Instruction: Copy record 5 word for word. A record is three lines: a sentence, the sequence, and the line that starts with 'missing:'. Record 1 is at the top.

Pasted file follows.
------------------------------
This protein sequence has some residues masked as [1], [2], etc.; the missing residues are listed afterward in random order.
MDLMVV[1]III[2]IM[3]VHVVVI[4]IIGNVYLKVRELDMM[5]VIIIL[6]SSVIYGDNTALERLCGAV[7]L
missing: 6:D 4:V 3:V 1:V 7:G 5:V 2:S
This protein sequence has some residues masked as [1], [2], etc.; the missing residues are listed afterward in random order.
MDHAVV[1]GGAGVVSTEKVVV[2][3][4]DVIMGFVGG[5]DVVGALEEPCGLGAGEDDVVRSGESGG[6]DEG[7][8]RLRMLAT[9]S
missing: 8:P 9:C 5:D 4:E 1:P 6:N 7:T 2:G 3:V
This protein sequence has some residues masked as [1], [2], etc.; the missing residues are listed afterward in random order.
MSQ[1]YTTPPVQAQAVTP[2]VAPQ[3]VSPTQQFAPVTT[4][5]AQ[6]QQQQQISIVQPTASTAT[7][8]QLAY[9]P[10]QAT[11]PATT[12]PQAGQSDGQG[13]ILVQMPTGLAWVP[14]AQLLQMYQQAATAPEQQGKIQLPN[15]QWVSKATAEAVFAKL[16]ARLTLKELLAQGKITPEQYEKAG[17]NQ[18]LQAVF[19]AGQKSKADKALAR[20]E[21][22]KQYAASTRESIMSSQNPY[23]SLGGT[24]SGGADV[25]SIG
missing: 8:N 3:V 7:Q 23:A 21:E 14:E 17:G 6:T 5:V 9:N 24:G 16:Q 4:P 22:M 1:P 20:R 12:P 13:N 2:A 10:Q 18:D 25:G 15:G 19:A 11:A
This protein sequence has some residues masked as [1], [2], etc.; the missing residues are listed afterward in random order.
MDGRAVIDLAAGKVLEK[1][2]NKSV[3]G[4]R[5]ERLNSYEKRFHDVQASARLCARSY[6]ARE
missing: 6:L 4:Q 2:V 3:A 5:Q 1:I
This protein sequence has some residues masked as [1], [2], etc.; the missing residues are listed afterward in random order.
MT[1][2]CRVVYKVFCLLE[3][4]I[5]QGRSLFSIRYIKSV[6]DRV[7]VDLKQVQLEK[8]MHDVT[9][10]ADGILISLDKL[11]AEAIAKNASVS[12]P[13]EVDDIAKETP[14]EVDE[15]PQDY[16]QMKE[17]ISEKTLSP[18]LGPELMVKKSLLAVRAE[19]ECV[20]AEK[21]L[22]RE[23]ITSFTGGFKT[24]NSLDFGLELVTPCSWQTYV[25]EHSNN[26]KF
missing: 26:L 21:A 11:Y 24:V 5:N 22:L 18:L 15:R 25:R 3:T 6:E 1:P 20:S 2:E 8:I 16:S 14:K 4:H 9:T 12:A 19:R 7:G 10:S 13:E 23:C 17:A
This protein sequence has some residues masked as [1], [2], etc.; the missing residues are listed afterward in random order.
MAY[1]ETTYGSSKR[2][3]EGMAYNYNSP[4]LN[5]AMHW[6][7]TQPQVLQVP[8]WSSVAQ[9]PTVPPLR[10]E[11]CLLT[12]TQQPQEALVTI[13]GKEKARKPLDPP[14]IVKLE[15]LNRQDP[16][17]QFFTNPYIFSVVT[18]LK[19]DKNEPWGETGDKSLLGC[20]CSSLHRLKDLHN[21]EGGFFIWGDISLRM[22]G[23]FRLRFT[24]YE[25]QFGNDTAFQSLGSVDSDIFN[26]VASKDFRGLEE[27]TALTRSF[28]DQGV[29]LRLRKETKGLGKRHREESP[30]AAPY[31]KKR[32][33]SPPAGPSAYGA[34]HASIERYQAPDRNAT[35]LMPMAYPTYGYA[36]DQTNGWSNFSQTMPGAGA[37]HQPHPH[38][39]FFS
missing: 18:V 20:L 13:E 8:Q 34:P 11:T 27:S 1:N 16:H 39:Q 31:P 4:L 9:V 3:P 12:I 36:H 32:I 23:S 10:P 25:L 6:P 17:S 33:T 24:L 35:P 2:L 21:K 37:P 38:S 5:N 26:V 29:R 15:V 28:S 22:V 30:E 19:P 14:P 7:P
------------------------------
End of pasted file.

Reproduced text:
This protein sequence has some residues masked as [1], [2], etc.; the missing residues are listed afterward in random order.
MT[1][2]CRVVYKVFCLLE[3][4]I[5]QGRSLFSIRYIKSV[6]DRV[7]VDLKQVQLEK[8]MHDVT[9][10]ADGILISLDKL[11]AEAIAKNASVS[12]P[13]EVDDIAKETP[14]EVDE[15]PQDY[16]QMKE[17]ISEKTLSP[18]LGPELMVKKSLLAVRAE[19]ECV[20]AEK[21]L[22]RE[23]ITSFTGGFKT[24]NSLDFGLELVTPCSWQTYV[25]EHSNN[26]KF
missing: 26:L 21:A 11:Y 24:V 5:N 22:L 18:L 15:R 25:R 3:T 6:E 1:P 20:S 2:E 8:I 16:S 14:K 4:H 9:T 12:A 19:R 7:G 10:S 13:E 23:C 17:A